Sony Xperia XZ hands-on – A step in the right direction for Sony Mobile?
After the disappointment of both the Sony Xperia X and its smaller brother, the Sony Xperia XA, the Japanese brand's _phone_ division needed to do something different. So what's it done? Created a flagship _phone_ that already feels dated. And it's not even out yet.
Sitting atop the X line, the confusingly named Xperia XZ is an odd phone. It's big, chunky and doesn't have a particularly attractive design – an area in which Sony usually impresses. It's also not overly well specced, with 3GB of RAM, a Snapdragon 820 CPU and a 1080p display.
If you were hoping Sony would revitalise its flagging mobile brand here, I think you're going to be disappointed.
Watch our Xperia XZ hands-on video:
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As with every phone Sony makes, a lot of the hype is surrounding the camera. While others love them, I've always found the Xperia line to have nothing more than competent photography skills. The tech is undoubtedly there – Sony builds the sensors for most of the best mobile cameras – but it's the execution that it lacks. For the Xperia XZ you've got a 23-megapixeel IMX 300 sensor, so it's offering a much higher pixel count than most of the competition.
It's a fancy tri-image sensor that should, in theory, improve picture quality. One sensor measures the distance, another the colour. It also combines hybrid and laser-assisted autofocus, and it’s the first phone to come with 5-axis stabilisation for reducing blur.
Taking a page out of HTC's book, there's image stabilisation on the 13-megapixel front-facing selfie camera, too. 4K recording makes a reappearance, after it was cut from the Xperia X and X Performance, and there's a huge selection of manual modes to give your shooting some extra depth.
It's an impressive package, no doubt, but I'm worried the old issues might still be lingering. During my time with the phone the camera app was slow to both open and focus, struggling to correctly alter the exposure when I moved it quickly from shooting the sky to something darker. The shutter also seemed really slow, often taking a few seconds to catch up when I tried shooting using the burst mode.
I would've liked to have seen Sony widen the aperture to either f/1.7 or f/1.8, but again it's stuck at f/2.0. A wider aperture gives you shallower depth of field with close-ups and a more professional result, and it's one of the reasons why the Samsung Galaxy S7 continues to impress me so much. You can get that lovely bokeh blur in the background, with the foreground remaining in sharp focus, but I didn't manage to achieve anything like that with the Xperia XZ.
There also doesn't look to be a huge jump in actual picture quality over the outgoing Xperia Z5. The sample shots I was shown did look a tad brighter, but they didn't really make me stand up and take note. Obviously I'll have to fully test the Xperia XZ before I know for sure, but the signs aren't great so far.
There's also not much to get excited about in other parts of the phone. It's been nearly a year since a 'flagship' shipped with 3GB of RAM, although that doesn't bother me too much.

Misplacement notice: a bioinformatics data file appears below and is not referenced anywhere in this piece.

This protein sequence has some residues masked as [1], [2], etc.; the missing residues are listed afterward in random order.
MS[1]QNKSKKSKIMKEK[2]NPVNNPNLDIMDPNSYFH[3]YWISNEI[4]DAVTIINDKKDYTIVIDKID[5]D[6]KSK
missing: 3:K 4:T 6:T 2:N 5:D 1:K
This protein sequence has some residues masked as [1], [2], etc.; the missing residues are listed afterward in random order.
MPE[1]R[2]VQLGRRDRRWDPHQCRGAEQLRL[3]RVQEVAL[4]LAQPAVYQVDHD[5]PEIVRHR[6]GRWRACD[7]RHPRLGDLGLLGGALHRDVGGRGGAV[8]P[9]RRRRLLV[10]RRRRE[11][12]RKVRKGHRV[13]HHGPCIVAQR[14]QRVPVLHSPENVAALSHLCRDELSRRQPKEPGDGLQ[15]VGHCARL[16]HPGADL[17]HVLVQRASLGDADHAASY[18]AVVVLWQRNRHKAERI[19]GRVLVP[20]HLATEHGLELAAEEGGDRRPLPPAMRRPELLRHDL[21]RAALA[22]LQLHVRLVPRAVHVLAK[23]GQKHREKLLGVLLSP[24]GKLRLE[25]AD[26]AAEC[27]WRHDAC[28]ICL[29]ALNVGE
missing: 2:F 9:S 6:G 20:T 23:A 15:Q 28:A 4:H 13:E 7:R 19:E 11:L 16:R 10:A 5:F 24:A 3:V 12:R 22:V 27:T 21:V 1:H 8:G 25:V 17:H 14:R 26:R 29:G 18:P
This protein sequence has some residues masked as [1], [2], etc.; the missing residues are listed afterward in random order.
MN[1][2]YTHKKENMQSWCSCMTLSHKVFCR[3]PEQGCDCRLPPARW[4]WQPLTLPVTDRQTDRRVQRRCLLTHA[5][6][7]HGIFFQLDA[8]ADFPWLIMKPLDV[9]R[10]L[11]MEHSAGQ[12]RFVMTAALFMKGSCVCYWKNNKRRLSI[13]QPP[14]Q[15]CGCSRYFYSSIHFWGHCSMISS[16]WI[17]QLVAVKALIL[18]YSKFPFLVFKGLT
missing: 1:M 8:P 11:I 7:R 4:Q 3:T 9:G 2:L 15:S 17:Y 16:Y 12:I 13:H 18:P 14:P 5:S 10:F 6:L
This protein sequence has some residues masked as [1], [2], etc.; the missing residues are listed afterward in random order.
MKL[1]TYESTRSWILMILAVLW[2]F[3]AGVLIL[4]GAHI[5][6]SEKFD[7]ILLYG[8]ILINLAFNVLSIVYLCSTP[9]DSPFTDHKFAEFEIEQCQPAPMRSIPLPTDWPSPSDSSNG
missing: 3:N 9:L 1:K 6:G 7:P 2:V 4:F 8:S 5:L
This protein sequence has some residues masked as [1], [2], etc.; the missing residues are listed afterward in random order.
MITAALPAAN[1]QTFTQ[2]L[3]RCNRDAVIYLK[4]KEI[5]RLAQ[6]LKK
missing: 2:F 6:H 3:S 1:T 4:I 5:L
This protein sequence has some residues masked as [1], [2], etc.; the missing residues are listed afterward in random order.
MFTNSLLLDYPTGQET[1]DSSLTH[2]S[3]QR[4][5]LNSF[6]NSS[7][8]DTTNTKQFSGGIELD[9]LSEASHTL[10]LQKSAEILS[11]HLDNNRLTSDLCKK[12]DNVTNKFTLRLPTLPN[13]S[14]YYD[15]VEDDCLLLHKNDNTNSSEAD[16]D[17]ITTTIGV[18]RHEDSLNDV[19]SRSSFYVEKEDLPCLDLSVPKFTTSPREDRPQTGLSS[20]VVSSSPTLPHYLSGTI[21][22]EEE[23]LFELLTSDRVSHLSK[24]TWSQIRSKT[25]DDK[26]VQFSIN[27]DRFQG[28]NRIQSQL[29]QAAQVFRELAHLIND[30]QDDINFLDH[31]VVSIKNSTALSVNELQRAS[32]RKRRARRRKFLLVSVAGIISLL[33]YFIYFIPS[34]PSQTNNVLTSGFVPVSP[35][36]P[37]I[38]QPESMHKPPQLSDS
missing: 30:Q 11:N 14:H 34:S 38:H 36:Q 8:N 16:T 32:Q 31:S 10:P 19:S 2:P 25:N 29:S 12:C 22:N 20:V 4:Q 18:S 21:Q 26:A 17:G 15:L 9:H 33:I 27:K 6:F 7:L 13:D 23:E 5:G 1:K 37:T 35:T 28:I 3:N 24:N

The Snapdragon 820 is still the de-facto CPU of 2016 and it's plenty fast enough, though maybe going with the 821 would've helped Sony stand out from the smartphone crowd. Still, scrolling through menus and flicking through apps didn’t cause the Xperia XZ to chug. Sony's also decided not to update the display, sticking with a 5.2-inch 1080p LCD panel that's more suited to the mid-range than the high-end.
It's one of the better FHD screens on the market – I'm not doubting that – and features Sony's Triluminous tech for bright colours and accurate saturation. But put it next to a Samsung Galaxy Note 7 and it pales in comparison. I'd have loved to see what Sony could do with a quad-HD display on a phone, but I've got a feeling it's struggling to make it last the distance. Incidentally, the 2,900mAh battery is on the small side.
A new software tweak will apparently cleverly learn your regime and spread the charge out overnight to try and extend the life of the battery, but I'm still concerned about having to reach for the USB-C charger before the end of the day.
Having a small battery is even more odd when you consider this is far from a small phone. In fact, I’d make a guess and say it's the biggest device with a 5.2-inch display on the market. It dwarfs the Samsung Galaxy S7 and is more on-par with the fantastic Samsung Galaxy Note 7.
Most of this size comes from a hefty bezel, which gives the phone a large chin and head. The curved sides do make it comfortable to hold, and Sony's used a material called ALKALEIDO to give it an extra shimmer. It’s nice, but not remarkable. It does come in a fancy blue, which of course has a stupid marketing name that I can't remember, but that's little consolation.
I do have to give Sony credit for a couple of things, though. The minimal skin atop Android Marshmallow is slick and adds some handy apps for streaming your PS4 games and listening to Hi-Res Audio files. There should also be a fairly speedy update to Android Nougat in the coming months, too. The IP68 water-resistance is also nice to see.
Maybe it's because Sony is such an iconic brand that I expect its phones to be better than they are, but the fact is that the Xperia XZ will feel outdated even before it's available.
There's nothing here to worry the likes of Samsung and Apple, while there are better options in the mid-range that have more to offer for less cash than the Xperia XZ will cost. Of course, these things could change when I get to spend more time with the phone – and I really hope they do. But that doesn’t seem likely judging on past experience.